The present case was diagnosed as malignant melanoma on light microscopy, which was later confirmed by immunohistochemistry. Before immunohistochemistry, more commonly occurring neoplasms of the nose and nasopharynx like lymphoma, sinonasal undifferentiated (anaplastic) carcinoma, olfactory neuroblastoma (esthesioblastoma) and small-cell neuroendocrine carcinoma, were also considered. However, the pattern of cell arrangement, morphology and immunohistochemistry helped in ruling out these possibilities.
In the present case, due to the advanced age of the patient, lymphoma was the nearest possible diagnosis but it was ruled out due to lack of the monomorphic appearance of cells in comparison to the present case which showed marked pleomorphism and positivity for HMB-45 and S-100 on immunohistochemistry.
Sinonasal undifferentiated (anaplastic) carcinoma usually has medium sized cells arranged in nests, lobules, trabeculae and sheets having a high mitotic rate, extensive necrosis and prominent vascular invasion, while in the present case, cells were arranged in an alveolar pattern, showing pleomorphism and had moderate cytoplasm. Sinonasal undifferentiated carcinoma is usually positive for cytokeratin and epithelial membrane antigen, but is negative for S-100, but in our case, S-100 was positive.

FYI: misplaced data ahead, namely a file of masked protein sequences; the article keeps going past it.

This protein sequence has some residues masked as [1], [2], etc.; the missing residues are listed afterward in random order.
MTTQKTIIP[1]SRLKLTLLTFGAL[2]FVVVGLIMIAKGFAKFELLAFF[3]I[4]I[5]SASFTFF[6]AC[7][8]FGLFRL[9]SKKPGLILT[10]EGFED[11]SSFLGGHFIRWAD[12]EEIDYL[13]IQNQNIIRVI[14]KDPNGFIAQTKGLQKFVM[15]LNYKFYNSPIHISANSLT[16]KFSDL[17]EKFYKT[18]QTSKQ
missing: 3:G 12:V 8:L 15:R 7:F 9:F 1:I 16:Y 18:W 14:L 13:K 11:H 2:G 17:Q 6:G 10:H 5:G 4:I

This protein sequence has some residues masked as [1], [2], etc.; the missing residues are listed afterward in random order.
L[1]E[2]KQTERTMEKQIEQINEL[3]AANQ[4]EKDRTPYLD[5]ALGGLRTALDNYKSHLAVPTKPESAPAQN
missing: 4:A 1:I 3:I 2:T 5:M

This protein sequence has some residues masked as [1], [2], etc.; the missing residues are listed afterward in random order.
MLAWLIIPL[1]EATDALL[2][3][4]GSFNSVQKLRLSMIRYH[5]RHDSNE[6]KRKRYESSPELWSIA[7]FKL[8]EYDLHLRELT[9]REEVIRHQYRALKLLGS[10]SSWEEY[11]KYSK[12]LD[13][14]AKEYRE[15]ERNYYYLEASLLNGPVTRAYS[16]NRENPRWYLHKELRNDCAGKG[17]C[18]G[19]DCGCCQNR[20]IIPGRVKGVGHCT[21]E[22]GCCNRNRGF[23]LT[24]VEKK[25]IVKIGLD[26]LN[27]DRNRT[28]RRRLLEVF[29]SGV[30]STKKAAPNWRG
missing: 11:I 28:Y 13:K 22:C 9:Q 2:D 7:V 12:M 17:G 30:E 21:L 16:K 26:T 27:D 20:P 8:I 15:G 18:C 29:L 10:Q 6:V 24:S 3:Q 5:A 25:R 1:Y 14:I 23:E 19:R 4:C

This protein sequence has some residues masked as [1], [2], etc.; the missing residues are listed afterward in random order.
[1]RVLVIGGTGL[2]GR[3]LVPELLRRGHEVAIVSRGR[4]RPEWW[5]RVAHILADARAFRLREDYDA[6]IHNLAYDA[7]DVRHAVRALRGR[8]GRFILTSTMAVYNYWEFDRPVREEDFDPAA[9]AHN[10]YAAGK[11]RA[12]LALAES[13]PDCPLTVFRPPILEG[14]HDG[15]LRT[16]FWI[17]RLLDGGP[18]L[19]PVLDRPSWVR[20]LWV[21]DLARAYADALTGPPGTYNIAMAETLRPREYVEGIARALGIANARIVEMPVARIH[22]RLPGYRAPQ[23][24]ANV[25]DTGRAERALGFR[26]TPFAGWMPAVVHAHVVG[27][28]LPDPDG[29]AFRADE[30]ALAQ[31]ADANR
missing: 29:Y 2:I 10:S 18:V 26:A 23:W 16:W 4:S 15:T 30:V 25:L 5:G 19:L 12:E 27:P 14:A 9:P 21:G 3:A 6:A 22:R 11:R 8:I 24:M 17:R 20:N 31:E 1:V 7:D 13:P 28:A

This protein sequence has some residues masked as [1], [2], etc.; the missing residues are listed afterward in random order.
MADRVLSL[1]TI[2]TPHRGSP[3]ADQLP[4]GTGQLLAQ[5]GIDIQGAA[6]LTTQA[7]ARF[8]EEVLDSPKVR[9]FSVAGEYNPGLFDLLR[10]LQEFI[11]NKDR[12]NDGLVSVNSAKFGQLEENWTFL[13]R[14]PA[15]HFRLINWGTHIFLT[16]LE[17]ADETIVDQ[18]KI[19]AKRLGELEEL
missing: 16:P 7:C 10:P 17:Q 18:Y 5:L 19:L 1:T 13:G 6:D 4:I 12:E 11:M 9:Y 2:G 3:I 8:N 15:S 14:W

Olfactory neuroblastoma (esthesioblastoma) was also considered in the differential diagnosis due to its site of occurrence, but it was ruled out due to the absence of the Homer Wright rosette or Flexner-Wintersteiner rosettes, morphology, pattern of cells, prominent fibrillary or reticular background and absence of positive staining for synaptophysin.
Small-cell neuroendocrine carcinoma was considered in the differential diagnosis due to age, site and clinical presentation ( epistaxis, proptosis, and obstructive phenomenon), as in malignant melanoma. Small-cell neuroendocrine carcinoma was ruled out morphologically due to the absence of small hyperchromatic cells.
The present case highlighted the importance of malignant melanoma in differential diagnoses of tumours occurring in the nose and paranasal sinuses, as it has a very aggressive behaviour and a poor prognosis. Immunohistochemistry is also helpful in further confirming the diagnosis, especially in amelanotic melanoma and in ruling out other tumours of the nose and paranasal sinuses.